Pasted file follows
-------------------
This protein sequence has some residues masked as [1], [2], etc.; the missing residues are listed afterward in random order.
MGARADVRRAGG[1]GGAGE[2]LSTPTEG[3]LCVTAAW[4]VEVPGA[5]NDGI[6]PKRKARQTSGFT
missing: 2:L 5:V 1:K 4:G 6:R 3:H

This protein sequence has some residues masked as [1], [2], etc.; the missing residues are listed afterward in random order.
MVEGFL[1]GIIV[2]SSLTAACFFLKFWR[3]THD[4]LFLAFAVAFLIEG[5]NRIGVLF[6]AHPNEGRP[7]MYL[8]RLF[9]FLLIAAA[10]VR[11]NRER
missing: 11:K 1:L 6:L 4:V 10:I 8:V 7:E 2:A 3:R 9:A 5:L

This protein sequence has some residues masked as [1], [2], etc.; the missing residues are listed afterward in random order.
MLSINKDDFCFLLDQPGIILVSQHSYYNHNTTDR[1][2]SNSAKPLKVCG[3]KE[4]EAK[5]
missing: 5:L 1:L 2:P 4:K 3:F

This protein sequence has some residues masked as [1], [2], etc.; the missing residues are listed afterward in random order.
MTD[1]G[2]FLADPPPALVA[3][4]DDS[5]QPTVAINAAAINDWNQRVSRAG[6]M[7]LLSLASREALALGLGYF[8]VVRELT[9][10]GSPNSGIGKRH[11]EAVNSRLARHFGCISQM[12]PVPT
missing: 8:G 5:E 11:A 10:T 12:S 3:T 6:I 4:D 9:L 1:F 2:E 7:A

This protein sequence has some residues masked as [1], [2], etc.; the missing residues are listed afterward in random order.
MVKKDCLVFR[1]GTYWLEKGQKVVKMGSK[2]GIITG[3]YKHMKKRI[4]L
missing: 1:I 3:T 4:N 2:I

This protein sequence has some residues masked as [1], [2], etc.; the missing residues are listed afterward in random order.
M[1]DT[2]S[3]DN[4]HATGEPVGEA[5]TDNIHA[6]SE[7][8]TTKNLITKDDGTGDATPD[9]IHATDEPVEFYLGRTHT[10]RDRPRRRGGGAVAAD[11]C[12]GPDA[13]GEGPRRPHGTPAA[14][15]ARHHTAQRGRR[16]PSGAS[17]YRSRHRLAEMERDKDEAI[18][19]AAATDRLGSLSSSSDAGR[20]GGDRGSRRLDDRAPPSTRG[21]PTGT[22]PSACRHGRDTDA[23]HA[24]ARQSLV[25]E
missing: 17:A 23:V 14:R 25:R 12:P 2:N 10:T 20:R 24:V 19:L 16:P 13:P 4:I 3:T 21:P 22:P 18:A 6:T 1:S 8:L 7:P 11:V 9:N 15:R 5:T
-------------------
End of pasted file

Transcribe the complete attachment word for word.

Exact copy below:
This protein sequence has some residues masked as [1], [2], etc.; the missing residues are listed afterward in random order.
MGARADVRRAGG[1]GGAGE[2]LSTPTEG[3]LCVTAAW[4]VEVPGA[5]NDGI[6]PKRKARQTSGFT
missing: 2:L 5:V 1:K 4:G 6:R 3:H

This protein sequence has some residues masked as [1], [2], etc.; the missing residues are listed afterward in random order.
MVEGFL[1]GIIV[2]SSLTAACFFLKFWR[3]THD[4]LFLAFAVAFLIEG[5]NRIGVLF[6]AHPNEGRP[7]MYL[8]RLF[9]FLLIAAA[10]VR[11]NRER
missing: 11:K 1:L 6:L 4:V 10:I 8:V 7:E 2:A 3:R 9:A 5:L

This protein sequence has some residues masked as [1], [2], etc.; the missing residues are listed afterward in random order.
MLSINKDDFCFLLDQPGIILVSQHSYYNHNTTDR[1][2]SNSAKPLKVCG[3]KE[4]EAK[5]
missing: 5:L 1:L 2:P 4:K 3:F

This protein sequence has some residues masked as [1], [2], etc.; the missing residues are listed afterward in random order.
MTD[1]G[2]FLADPPPALVA[3][4]DDS[5]QPTVAINAAAINDWNQRVSRAG[6]M[7]LLSLASREALALGLGYF[8]VVRELT[9][10]GSPNSGIGKRH[11]EAVNSRLARHFGCISQM[12]PVPT
missing: 8:G 5:E 11:A 10:T 12:S 3:T 6:I 4:D 9:L 1:F 2:E 7:A

This protein sequence has some residues masked as [1], [2], etc.; the missing residues are listed afterward in random order.
MVKKDCLVFR[1]GTYWLEKGQKVVKMGSK[2]GIITG[3]YKHMKKRI[4]L
missing: 1:I 3:T 4:N 2:I

This protein sequence has some residues masked as [1], [2], etc.; the missing residues are listed afterward in random order.
M[1]DT[2]S[3]DN[4]HATGEPVGEA[5]TDNIHA[6]SE[7][8]TTKNLITKDDGTGDATPD[9]IHATDEPVEFYLGRTHT[10]RDRPRRRGGGAVAAD[11]C[12]GPDA[13]GEGPRRPHGTPAA[14][15]ARHHTAQRGRR[16]PSGAS[17]YRSRHRLAEMERDKDEAI[18][19]AAATDRLGSLSSSSDAGR[20]GGDRGSRRLDDRAPPSTRG[21]PTGT[22]PSACRHGRDTDA[23]HA[24]ARQSLV[25]E
missing: 17:A 23:V 14:R 25:R 12:P 2:N 10:T 20:R 24:V 19:L 16:P 13:P 4:I 3:T 21:P 22:P 18:A 6:T 1:S 8:L 7:P 11:V 9:N 15:R 5:T